Police quickly latched onto the next-door neighbor, a socially awkward video-game devotee. Michael Alexander aroused police suspicion in part due to his troubled past: He had been arrested at age 15 for threatening to kill a high school teacher and burn down the school after fighting with and choking another student.
Burdened with an intellectual disability, the 20-year-old was no match for the seasoned detectives who brought him in for questioning. When he denied ever being at his neighbor’s house, police lied to him, saying his fingerprints, shoe prints and DNA had all been found there. When he continued to profess his innocence, detectives suggested that maybe he had blacked out, and an alter ego named “Angry Mike” had committed the crime. Alexander’s naïve acceptance of the detectives’ ruses eventually led him to accede to their version of reality despite not having any recollection of it.
For anyone with expertise on false confessions, Alexander’s had all the classic hallmarks. It was replete with maybes and probabilities. The details did not match the evidence from the crime scene. And Alexander immediately recanted.
“Have you been looking for the real killer?” he later asked the detectives.
His question fell on deaf ears. He was arrested and charged with capital murder.
Unbeknownst to him at the time, there was indeed an abundance of real physical evidence – DNA, fingerprints and shoe prints. All of it excluded him and pointed to someone else.
Astonishingly, the identity of Shreve’s killer was in front of the detectives the entire time, but it took them six long years to realize it.
On the night of the murder, a man named Armando Cuadras was found collapsed on the street just 300 yards away, drunk and badly injured. He was taken to the hospital by ambulance, but police failed to connect the two events. Cuadras, whose DNA was splattered all over the bloody crime scene, is now awaiting trial.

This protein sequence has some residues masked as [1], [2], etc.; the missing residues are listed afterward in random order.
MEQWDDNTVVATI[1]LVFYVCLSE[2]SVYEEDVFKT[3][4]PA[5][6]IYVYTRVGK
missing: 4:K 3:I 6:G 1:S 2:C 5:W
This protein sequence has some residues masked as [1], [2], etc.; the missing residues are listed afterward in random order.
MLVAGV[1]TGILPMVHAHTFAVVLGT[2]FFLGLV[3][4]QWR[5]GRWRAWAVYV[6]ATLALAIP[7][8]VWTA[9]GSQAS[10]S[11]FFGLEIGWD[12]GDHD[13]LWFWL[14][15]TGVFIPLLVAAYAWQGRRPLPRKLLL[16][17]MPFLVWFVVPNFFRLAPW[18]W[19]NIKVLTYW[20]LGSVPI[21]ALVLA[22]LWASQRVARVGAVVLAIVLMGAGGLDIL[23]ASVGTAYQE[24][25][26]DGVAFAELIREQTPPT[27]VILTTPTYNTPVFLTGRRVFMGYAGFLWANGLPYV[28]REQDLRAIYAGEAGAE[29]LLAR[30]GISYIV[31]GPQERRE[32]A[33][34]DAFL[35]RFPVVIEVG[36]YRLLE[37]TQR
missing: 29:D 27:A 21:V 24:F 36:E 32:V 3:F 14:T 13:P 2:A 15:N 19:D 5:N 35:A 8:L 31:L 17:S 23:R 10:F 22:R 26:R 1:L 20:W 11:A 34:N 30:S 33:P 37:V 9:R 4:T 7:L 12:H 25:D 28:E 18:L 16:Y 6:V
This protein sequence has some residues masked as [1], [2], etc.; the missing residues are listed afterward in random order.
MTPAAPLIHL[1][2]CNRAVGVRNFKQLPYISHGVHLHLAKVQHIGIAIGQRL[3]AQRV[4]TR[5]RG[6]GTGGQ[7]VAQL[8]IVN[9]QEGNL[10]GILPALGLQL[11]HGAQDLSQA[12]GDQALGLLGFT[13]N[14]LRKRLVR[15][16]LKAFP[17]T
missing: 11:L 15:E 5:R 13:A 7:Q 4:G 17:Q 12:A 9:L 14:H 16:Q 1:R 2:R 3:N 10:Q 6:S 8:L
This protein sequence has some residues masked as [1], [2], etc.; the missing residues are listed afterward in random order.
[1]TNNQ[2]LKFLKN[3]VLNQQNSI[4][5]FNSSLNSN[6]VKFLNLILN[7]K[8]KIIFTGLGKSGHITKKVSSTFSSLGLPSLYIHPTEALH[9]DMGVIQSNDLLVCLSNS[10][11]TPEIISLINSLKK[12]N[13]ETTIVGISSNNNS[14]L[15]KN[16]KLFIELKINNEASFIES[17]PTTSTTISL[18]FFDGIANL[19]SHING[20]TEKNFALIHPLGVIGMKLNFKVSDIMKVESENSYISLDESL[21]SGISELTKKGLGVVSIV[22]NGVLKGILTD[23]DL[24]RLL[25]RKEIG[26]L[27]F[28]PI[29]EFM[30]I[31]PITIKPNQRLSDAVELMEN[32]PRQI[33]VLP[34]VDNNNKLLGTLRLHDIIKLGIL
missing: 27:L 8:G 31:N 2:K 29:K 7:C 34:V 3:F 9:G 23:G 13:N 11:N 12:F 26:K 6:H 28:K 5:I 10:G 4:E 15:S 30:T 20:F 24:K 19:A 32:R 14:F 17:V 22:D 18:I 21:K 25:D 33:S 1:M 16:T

Cognitive scientists have various names for the mental processes that cause people to prematurely focus on one solution to the exclusion of other possibilities. Tunnel vision. Myopia. Confirmation bias. In essence, the Yuba City police identified a suspect, based in part on their preconceived ideas about what a guilty person should look like, and in the process closed their minds to alternate possibilities.
Then, once all of the physical evidence came back and screamed out Alexander’s innocence, cognitive dissonance kicked in: It can be hard to abandon a firm belief even when confronted with irrefutable evidence that it is wrong. Cognitive dissonance was on florid display in the infamous case of the Central Park Five. As documented in the powerful Netflix series When They See Us, prosecutors still refuse to accept overwhelming evidence of the young men’s innocence. Such is the power of cognitive blinders. (My blog post on that astonishing case is HERE.)
Unfortunately, when police focus on the wrong person they not only destroy the suspect’s life, but also allow the real culprit to remain free, thereby endangering others in the community. There are myriad cases of very dangerous men who went on to rape and kill again after police investigators failed to diligently pursue all leads. (Again, let me plug the harrowing series Unbelievable.)
After almost two years in jail, Alexander was finally set free and the charges against him dismissed. But even with another suspect in custody and awaiting trial, police and prosecutors have stubbornly refused to concede that Alexander is innocent.
Which just goes to show, even the miracles of DNA typing are no match for minds that are rigidly shut.
FURTHER RESOURCES: The transcript of Michael Alexander’s confession is available online, and is a good resource for teaching and learning about false confessions. Tina Faelz’s killing is the subject of a true-crime book, Murder in Pleasanton, which includes back-story information not available elsewhere. If you are interested in diving deeper into the problem of cognitive biases in police investigations and how they can be avoided, a great resource is Criminal Investigative Failures, edited by D. Kim Rossmo. Two chapters I especially recommend are “Who Killed Stephanie Crowe,” focusing on the appalling case that I’ve blogged about several times in which a 14-year-old boy was wrongfully arrested in his sister’s murder, and “On the Horns of a Narrative,” by my colleague David Stubbins and his brother, which focuses specifically on cognitive biases in criminal investigations.
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Author: Karen Franklin, Ph.D.